A state with no sales tax imposes tax on bike and vehicle sales – Wacky Tax Wednesday
Update 10.26.2017: The bicycle excise tax takes effect Jan. 1, 2018.
Despite the drizzle, Oregon is a bike-friendly state. Three Oregon cities made Bicycling Magazine’s 2016 list of the 50 most bike-friendly cities — Portland (#3), Eugene (#18), and Salem (#47) — and they’re not the only ones embracing two-wheel travel. Bicycling and other modes of “active transportation” are also encouraged by city planners in smaller cities like Baker City, Corvallis, and Roseburg.
The benefits are obvious: When more people hop on person-powered two-wheelers, fewer cars clog the roads. Biking is good exercise, leading to a fitter populace, and it has a light carbon footprint. In fact, aside from the chafing (and, arguably, the outfits), there are few downsides to biking. That’s why many people, particularly cyclists, were confused when Oregon recently revealed its intention to tax bikes.
In mid-July, the Oregon Legislature approved a $15 excise tax on the retail sale of bikes with “wheels of at least 26 inches in diameter and a retail sales price of $200 or more” (HB 2017). In a state that lacks and has consistently opposed a general sales tax, this is big news.
A tax on bike sales
The Oregon bike tax is part of a $5.3 billion transportation package. Revenue generated by the $15 tax will help fund infrastructure favored by bicyclists, such as bike lanes, as well as pedestrian projects.
Some bike proponents are outraged, calling this more evidence of the ongoing battle between cyclists and drivers. Jonathan Maus of Bike Portland says the tax could be motivated by a desire on the part of some motorists to “get back at those damn bicyclists.” It is, he said, “like a culture war kind of thing.”
Representative Earl Blumenauer has a different interpretation: “The tax is a sign that biking has grown up.” It will “neutralize the complaint that bicyclists ‘don’t have skin in the game’ — i.e., a stake (and thus a voice) in making decisions about transportation policy.” Drivers in Oregon have a stake through the fuel taxes they pay.
A tax on motor vehicles
Furthermore, bikes are not being singled out. The transportation measure also calls for a 0.5 percent tax on “the privilege of engaging in the business of selling taxable motor vehicles at retail,” as well as a 0.5 percent use tax on the “storage, use or other consumption of the taxable motor vehicle” if tax wasn’t collected at the time of sale. Taxable motor vehicles have “a gross vehicle weight rating of 26,000 pounds or less” and include automobiles, campers, commercial vehicles, mopeds, motor homes, pickup trucks, sport utility vehicles, vans — and electric assisted bicycles.
HB 2017 also imposes additional registration fees for automobiles: $16 annually for cars registered between January 1, 2018 and December 31, 2019; and varying rates for those registered between January 1, 2020 and December 31, 2021, from $21 for nonmotorized vehicles and vehicles with a rating of 0–19 miles per gallon, to $110 for electric vehicles. Registration fees are higher for vehicles with better fuel economy because their owners pay fewer fuel taxes.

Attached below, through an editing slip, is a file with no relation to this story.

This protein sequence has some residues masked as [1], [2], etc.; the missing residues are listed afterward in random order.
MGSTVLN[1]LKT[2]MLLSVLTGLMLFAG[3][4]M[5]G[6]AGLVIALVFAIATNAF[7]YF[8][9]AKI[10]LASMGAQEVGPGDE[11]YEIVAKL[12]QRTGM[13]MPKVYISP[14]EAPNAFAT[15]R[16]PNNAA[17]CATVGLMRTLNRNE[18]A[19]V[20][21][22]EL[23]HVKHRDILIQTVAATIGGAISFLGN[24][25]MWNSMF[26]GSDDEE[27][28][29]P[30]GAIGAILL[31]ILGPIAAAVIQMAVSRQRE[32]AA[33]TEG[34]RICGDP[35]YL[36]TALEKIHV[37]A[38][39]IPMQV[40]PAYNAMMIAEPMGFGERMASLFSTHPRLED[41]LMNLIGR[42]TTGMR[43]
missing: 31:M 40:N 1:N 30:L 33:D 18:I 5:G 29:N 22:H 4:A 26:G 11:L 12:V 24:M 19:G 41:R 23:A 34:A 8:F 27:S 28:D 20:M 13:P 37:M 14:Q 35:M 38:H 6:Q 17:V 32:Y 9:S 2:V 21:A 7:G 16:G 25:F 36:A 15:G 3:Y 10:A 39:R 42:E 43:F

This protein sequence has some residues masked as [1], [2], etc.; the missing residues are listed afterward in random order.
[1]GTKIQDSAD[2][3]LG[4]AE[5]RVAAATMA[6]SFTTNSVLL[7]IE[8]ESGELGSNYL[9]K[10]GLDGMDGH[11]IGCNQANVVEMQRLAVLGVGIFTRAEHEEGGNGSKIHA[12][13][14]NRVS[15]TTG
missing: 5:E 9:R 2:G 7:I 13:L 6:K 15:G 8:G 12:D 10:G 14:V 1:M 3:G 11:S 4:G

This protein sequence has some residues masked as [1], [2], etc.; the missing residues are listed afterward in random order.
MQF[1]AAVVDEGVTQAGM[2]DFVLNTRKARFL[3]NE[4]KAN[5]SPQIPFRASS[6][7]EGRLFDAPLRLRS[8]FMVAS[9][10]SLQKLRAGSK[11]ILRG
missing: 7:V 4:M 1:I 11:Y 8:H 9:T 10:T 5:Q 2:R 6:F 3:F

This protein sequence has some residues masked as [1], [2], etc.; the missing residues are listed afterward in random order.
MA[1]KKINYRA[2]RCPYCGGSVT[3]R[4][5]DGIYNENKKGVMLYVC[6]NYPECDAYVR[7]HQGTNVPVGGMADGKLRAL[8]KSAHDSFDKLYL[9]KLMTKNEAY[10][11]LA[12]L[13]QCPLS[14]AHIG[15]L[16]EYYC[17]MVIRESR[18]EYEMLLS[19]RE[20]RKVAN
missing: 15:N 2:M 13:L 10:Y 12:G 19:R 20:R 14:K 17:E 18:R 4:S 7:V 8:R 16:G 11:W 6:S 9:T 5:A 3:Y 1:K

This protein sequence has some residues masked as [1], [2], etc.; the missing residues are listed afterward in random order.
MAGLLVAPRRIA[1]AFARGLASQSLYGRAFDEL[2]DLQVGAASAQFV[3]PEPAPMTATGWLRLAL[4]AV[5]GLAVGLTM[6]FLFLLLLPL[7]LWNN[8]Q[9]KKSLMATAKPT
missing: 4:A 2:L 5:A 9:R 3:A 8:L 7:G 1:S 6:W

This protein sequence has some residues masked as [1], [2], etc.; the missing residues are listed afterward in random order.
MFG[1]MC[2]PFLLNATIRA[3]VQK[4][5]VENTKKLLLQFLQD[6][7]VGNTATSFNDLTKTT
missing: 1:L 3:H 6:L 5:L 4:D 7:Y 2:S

What the tax on bikes and vehicles means for Oregon retailers
The $15 bike tax and 0.5 percent vehicle tax are to be collected by sellers “at the time of the taxable sale.” The measure defines “seller” as “a person engaged in whole or in part in the business of selling bicycles,” and “a vehicle dealer.”
Since Oregon does not have a general sales tax, retailers are not set up to collect and remit tax. All sellers of taxable bicycles and vehicles will therefore have to adjust their point of sale systems to account for the tax, set up filing and reporting systems as well as schedules, and train staff. Bicycle sellers will have to ensure systems and staff only apply tax to taxable transactions, not to sales of helmets, gear, clothing, or nontaxable bikes — those with a wheel diameter of less than 26 inches, or those costing less than $200. Sellers can expect a bit of a bumpy ride during the transition period.
Oregon paves path for other states
Although the Oregon bike tax hasn’t yet taken effect (it’s still waiting for Governor Kate Brown’s signature), it’s already inspired one Colorado lawmaker to consider a similar tax.
Like Oregon, Colorado also made Bicycling Magazine’s list of bike-friendly cities three times, with Boulder at #10, Denver at #11, and Fort Collins at #12. Governor John Hickenlooper has pledged more than $100 million toward bike and pedestrian trail improvements in his quest to make Colorado “the best state for biking.” And yet, as in Oregon, there is tension between bicyclists and drivers; some Coloradans see bike lanes and walking trails as “automobile-hostile improvements.” Some accuse cyclists of not helping to pay for the roads and trails they use.
When State Senator Ray Scott loosely floated the idea of a bike tax in a recent Facebook post, it unleashed a maelstrom. He has expressed shock at “the raw nerve I struck with my comments about leveling the playing field between cyclists, ATVs, snowmobiles and watercraft, when it comes to how we treat, and tax, these machines.” While Sen. Scott isn’t rushing forward to write up legislation, he also isn’t abandoning the idea; in the time leading up to the 2018 legislative session, he says he will “weigh the wide variety of responses I’ve received and consider next steps.”
Colorado already has at least one local model for a bike tax in Colorado Springs, which is a training destination for elite cyclists. The city situated more than 6,000 feet high imposed an excise tax of $4 per adult bicycle almost 30 years ago, and it has raised more than $2 million to date. According to the Denver Post, the tax “has been a great thing for city.” Perhaps Oregon’s bike tax will receive similar laudations someday.
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